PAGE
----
Teach Your Children to Sing in German "Backe, backe Kuchen"

It's the German Version of "Pat-a-Cake"

Sisters playing pat-a-cake outside sunny motor home
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You may know "Pat-a-Cake", but do you know "Backe, backe Kuchen"? It is a fun children's song from Germany that is as popular as (and similar to) the English nursery rhyme.

If you're interested in learning German or teaching your children how to speak the language, this little tune is a fun way to practice.

"Backe, backe Kuchen" (Bake, Bake, a Cake!

Melodie: Traditional
Text: Traditional

The exact origin of "Backe, backe Kuchen" is unknown, yet most sources date it to around 1840.

It's also said that this nursery rhyme came from eastern Germany, in the Saxony and Thuringia area.

Unlike the English "Pat-a-Cake," this is more of a song than a chant or game. There is a melody to it and you can easily find it on YouTube (try this video from Kinderlieder deutsch).

DeutschEnglish Translation
Backe, backe Kuchen,
Der Bäcker hat gerufen!
Wer will gute Kuchen backen,
Der muss haben sieben Sachen:
Eier und Schmalz,
Butter und Salz,
Milch und Mehl,
Safran macht den Kuchen gel'! (gelb)
Schieb in den Ofen 'rein.
(Morgen muss er fertig sein.)
Bake, bake a cake
The baker has called!
He who wants to bake good cakes
Must have seven things:
Eggs and lard,
Butter and salt,
Milk and flour,
Saffron makes the cake yel(low)!
Shove it into the oven.
(Tomorrow it must be done.)
  
Backe, backe Kuchen,
der Bäcker hat gerufen,
hat gerufen die ganze Nacht,
(Name des Kindes) hat keinen Teig gebracht,
kriegt er auch kein' Kuchen.
Bake, bake a cake
The baker has called!
He called all night.
(Child's name) brought no dough,
and he won't get any cake.

How "Backe, backe Kuchen" Compares to "Pat-a-Cake"

These two nursery rhymes are similar, yet they are also different. They were both written for children and are folk songs that are naturally passed down from generation to generation. Each also talks about a baker, rhymes, and adds the personal touch of naming the child who is singing it (or being sung to) in the end.

That is where the similarities end. "Pat-a-Cake" (also known as "Patty Cake") is more of a chant and, quite often, is a hand-clapping game between kids or a child and adult. "Backe, backe Kuchen" is an actual song and is quite a bit longer than its English counterpart.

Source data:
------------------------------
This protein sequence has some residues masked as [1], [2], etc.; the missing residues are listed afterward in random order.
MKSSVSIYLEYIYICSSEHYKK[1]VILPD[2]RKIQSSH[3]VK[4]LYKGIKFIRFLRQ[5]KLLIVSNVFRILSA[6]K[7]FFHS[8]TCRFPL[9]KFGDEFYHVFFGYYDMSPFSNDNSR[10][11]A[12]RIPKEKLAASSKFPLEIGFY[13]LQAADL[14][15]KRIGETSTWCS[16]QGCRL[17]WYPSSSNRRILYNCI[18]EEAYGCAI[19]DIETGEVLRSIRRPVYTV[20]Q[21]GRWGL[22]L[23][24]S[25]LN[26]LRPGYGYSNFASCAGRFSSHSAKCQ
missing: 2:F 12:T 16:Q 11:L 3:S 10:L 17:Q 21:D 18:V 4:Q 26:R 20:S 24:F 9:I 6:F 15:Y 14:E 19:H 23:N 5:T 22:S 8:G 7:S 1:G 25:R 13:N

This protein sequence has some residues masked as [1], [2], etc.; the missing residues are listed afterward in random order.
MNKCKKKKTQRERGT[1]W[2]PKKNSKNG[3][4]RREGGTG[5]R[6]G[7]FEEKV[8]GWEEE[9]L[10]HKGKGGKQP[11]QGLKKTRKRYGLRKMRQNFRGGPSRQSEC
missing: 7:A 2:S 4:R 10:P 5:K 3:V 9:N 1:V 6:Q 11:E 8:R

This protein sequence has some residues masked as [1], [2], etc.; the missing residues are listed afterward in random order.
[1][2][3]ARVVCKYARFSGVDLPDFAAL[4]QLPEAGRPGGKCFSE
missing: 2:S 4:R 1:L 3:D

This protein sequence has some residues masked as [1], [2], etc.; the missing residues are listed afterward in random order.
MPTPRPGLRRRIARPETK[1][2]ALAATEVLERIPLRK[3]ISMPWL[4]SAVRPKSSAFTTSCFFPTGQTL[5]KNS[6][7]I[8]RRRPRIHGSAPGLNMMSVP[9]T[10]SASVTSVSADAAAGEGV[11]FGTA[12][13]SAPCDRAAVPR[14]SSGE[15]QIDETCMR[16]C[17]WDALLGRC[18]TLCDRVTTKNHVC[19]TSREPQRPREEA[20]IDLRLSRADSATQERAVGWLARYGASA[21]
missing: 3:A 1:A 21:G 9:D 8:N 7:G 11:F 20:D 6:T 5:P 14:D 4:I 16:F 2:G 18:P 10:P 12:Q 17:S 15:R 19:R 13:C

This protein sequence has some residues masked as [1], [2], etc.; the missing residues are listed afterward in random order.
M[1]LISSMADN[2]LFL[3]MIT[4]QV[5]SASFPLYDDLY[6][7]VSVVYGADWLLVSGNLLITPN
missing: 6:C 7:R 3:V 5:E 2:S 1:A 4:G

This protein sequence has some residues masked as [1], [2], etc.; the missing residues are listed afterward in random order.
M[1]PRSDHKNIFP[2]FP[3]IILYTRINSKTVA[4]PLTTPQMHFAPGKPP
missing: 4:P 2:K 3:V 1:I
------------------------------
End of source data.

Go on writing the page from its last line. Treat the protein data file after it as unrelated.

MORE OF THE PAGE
'Pat-a-Cake" is almost 150 years older than the German song as well. The first known rendition of the rhyme was in Thomas D'Urfey's 1698 comedy play, "The Campaigners." It was written down again in 1765's "Mother Goose Melody" where the words "patty cake" first appeared.

"Pat-a-Cake"

Pat-a-cake, pat-a-cake,
Baker's man!
Bake me a cake
As fast as you can.
alternative verse...
(So do I master,
As fast as I can.)
 
Pat it, and prick it,
And mark it with a T,
And put it in the oven,
For (child's name) and me.

Why Was Baking So Popular in Traditional Rhymes? 

Two nursery rhymes develop in different parts of Europe over 100 years apart and they have become tradition. How did that happen?

If you think about it from a child's perspective, baking really is quite fascinating. Mom or grandma are in the kitchen mixing a bunch of random ingredients and after placing it into a hot oven, delicious breads, cakes, and other goodies come out. Now, place yourself in the simpler world of the 1600-1800's and the work of a baker becomes even more fascinating!

One must also think about the work of mothers during those times. Quite often, their days were spent cleaning, baking, and caring for their children and many entertained themselves and their kids with songs, rhymes, and other simple amusements while they worked. It is only natural that some of the fun include the tasks they were doing.

Of course, it is completely possible that someone in Germany was inspired by "Pat-a-Cake" and created a similar tune. That, however, we will probably never know.